Friday, October 26, 2018

Aru Shah and the End of Time - Roshani Chokshi

Summary: Twelve-year-old Aru Shah has a tendency to stretch the truth in order to fit in at school. While her classmates are jetting off to family vacations in exotic locales, she'll be spending her autumn break at home, in the Museum of Ancient Indian Art and Culture, waiting for her mom to return from her latest archeological trip. Is it any wonder that Aru makes up stories about being royalty, traveling to Paris, and having a chauffeur?

One day, three schoolmates show up at Aru's doorstep to catch her in a lie. They don't believe her claim that the museum's Lamp of Bharata is cursed, and they dare Aru to prove it. Just a quick light, Aru thinks. Then she can get herself out of this mess and never ever fib again.

But lighting the lamp has dire consequences. She unwittingly frees the Sleeper, an ancient demon whose duty it is to awaken the God of Destruction. Her classmates and beloved mother are frozen in time, and it's up to Aru to save them.

The only way to stop the demon is to find the reincarnations of the five legendary Pandava brothers, protagonists of the Hindu epic poem, the Mahabharata, and journey through the Kingdom of Death. But how is one girl in Spider-Man pajamas supposed to do all that? (summary and picture from

My Review:  I love learning stories from other cultures, and so I was excited to pick up Aru Shah and the End of Time.  This book was a fun romp into Indian folklore and mythology, which has some pretty fantastical stories, many of which Aru gets to delve into.

I love stories about stories.  Aru has been taught Hindu mythology since she was a little girl, and I love how as she goes on her adventure, she's able to recall certain stories that let her know which deity or demon she's dealing with, and how those stories can help her get past the trials she's faced with.  And if you know me, I love when stories can help you survive.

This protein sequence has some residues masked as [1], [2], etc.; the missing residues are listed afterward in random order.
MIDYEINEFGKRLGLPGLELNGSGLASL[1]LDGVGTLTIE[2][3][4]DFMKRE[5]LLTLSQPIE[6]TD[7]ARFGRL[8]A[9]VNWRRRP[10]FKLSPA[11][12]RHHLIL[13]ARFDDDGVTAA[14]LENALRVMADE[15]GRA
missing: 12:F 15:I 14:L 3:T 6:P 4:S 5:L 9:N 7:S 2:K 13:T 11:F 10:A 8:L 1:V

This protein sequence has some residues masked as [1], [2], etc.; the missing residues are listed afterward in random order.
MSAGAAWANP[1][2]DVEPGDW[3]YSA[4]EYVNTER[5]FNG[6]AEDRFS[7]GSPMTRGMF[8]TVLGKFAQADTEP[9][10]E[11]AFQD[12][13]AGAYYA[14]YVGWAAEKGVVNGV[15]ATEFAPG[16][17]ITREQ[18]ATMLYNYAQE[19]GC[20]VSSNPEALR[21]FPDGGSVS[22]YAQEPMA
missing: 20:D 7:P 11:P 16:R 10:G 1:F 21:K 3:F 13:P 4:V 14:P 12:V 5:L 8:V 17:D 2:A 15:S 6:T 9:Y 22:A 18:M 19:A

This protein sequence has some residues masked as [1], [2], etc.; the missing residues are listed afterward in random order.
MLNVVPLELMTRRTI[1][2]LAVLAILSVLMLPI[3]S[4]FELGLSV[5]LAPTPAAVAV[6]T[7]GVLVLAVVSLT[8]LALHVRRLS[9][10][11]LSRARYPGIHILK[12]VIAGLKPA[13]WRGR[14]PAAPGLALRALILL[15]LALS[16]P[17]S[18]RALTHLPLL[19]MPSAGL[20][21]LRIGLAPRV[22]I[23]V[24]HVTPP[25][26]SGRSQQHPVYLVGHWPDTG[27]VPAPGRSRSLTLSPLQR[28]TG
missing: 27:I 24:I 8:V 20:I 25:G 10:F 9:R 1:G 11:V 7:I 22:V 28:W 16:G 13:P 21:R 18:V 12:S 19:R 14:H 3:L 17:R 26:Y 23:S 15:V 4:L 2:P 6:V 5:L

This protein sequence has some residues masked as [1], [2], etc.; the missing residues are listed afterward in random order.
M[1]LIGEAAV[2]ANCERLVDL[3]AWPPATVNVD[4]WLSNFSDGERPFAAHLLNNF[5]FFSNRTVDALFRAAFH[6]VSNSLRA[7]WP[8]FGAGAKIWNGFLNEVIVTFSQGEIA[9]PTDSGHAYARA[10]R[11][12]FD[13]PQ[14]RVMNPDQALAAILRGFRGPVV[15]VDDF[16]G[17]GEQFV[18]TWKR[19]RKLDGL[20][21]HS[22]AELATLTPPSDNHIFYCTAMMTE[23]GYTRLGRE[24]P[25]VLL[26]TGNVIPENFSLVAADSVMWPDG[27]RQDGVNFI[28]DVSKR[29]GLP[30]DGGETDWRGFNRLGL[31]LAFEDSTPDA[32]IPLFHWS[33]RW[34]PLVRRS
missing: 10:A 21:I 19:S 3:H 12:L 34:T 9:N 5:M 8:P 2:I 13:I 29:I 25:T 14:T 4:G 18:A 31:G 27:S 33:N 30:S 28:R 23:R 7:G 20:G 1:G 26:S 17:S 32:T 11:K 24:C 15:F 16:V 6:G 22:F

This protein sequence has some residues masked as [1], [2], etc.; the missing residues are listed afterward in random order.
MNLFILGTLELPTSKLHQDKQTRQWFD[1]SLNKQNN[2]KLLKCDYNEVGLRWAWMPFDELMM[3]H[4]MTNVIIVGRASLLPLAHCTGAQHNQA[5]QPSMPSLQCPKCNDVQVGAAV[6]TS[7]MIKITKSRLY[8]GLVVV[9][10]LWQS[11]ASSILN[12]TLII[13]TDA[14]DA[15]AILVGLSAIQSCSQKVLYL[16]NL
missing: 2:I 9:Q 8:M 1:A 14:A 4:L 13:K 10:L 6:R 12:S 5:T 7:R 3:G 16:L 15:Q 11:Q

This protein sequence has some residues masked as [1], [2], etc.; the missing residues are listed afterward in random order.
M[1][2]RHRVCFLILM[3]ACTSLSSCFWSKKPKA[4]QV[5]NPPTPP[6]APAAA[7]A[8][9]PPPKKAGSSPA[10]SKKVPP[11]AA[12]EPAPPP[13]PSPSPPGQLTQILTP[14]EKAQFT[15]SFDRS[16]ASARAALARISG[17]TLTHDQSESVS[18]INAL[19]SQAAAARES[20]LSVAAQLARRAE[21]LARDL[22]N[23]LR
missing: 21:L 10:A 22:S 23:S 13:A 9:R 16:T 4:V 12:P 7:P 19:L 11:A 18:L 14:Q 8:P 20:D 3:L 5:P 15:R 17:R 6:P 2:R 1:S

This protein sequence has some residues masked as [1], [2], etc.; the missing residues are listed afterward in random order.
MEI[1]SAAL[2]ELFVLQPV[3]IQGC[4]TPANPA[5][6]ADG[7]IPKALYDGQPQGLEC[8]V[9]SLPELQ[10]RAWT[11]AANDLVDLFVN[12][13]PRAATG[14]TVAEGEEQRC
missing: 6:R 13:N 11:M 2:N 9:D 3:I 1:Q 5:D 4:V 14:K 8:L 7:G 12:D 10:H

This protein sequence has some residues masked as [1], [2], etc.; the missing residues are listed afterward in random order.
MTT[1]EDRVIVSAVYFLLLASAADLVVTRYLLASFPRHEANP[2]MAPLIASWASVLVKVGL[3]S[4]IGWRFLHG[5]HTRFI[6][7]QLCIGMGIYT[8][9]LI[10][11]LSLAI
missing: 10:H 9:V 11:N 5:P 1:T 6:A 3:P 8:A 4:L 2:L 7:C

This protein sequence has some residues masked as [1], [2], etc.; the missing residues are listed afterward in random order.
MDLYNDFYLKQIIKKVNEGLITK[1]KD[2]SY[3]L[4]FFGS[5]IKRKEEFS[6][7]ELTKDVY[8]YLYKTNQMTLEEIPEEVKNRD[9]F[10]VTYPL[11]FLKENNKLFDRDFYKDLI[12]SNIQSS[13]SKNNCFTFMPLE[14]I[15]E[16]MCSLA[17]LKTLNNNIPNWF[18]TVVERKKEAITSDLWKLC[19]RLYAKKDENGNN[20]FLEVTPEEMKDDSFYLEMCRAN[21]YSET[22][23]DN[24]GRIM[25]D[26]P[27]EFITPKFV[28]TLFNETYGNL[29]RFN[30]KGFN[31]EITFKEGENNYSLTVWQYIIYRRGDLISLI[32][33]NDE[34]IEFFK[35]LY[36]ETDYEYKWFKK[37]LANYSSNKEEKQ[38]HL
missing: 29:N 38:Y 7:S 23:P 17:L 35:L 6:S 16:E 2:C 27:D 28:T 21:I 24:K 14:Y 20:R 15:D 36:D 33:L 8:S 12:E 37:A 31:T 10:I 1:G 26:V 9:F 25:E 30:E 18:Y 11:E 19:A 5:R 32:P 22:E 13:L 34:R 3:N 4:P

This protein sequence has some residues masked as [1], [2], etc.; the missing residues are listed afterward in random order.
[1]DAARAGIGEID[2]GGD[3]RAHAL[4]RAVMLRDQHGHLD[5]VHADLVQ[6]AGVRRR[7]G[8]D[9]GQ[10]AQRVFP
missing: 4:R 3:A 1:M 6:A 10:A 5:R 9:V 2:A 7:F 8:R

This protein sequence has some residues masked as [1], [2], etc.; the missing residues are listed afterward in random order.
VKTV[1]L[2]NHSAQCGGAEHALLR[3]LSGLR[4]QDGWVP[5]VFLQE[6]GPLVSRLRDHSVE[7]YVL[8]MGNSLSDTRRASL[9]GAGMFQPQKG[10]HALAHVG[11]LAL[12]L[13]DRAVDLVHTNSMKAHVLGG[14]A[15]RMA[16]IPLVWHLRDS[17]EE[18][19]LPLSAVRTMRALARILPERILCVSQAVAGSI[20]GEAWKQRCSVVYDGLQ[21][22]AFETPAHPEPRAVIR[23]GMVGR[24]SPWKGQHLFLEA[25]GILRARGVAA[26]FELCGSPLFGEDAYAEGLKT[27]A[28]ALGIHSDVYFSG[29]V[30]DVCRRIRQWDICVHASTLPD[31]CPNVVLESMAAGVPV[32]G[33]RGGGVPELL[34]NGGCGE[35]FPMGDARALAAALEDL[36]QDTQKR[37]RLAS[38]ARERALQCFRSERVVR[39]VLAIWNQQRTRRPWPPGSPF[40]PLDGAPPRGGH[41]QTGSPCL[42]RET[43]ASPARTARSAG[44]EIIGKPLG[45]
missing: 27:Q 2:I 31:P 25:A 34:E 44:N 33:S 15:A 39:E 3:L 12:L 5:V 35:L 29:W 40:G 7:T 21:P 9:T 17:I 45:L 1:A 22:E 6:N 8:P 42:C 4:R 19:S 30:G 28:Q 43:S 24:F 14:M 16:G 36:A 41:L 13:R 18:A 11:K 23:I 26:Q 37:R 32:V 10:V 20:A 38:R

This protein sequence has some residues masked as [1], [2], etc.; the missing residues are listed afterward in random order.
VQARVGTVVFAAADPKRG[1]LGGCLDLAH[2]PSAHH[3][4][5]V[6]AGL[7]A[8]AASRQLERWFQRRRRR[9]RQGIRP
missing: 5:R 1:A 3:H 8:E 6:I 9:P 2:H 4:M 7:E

Aru herself was a snarky, sarcastic character and it was enjoyable to go on the adventure with her.  She had a sly wit, which was fun to read.  She has serious flaws too, which made her well rounded in my opinion. Her friend Mini took a little getting used to (and at times I felt she sounded a little too old for 12), but her character was also unique and I liked to see how the two went from complete strangers to sisters.

It was also delightful when they met the ancient gods and demons, to see how they've evolved from ancient times to now (for example, the night bazaar is located inside a Costco).  It's fun to think about how these folkloric beings have carried on over time, and thinking how they could be right there on another plane in our world.

But on that note, (and this could totally be a personal preference) I'm not a fan of pop culture references in stories.  I can take one or two, especially if it is thoroughly explained and has context and meaning for a character, but if there are too many references, I feel it dates a piece.  There were quite a few pop culture references in this book.  I'm fine with things taking place in a modern setting and hearkening back to old folklore, just many of the things Aru talked about or referenced made me think how in the future her references will fall flat.

I understand this is also going to be a series, which I'm fine with, but that being the case, I don't think the last several chapters were needed.  The main problem was (mostly) sorted (obviously open ended for future adventures), but then it started to carry on as if it were a whole new book.  Those last few chapters felt like the start of book two to me, out of place at the end of this cool adventure.

Overall, I recommend this book.  It's fun to venture out and learn about others' cultures from the people who live and have heritage in that culture, because stories open our minds, hearts, and imaginations.

My Rating: 3.5

For the sensitive reader: There are some fantastical and sometimes scary moments in the story, but Aru always manages to keep it light with her sarcasm, which was a fun twist and helped to keep it from getting too dark or scary, but didn't undermine the seriousness.

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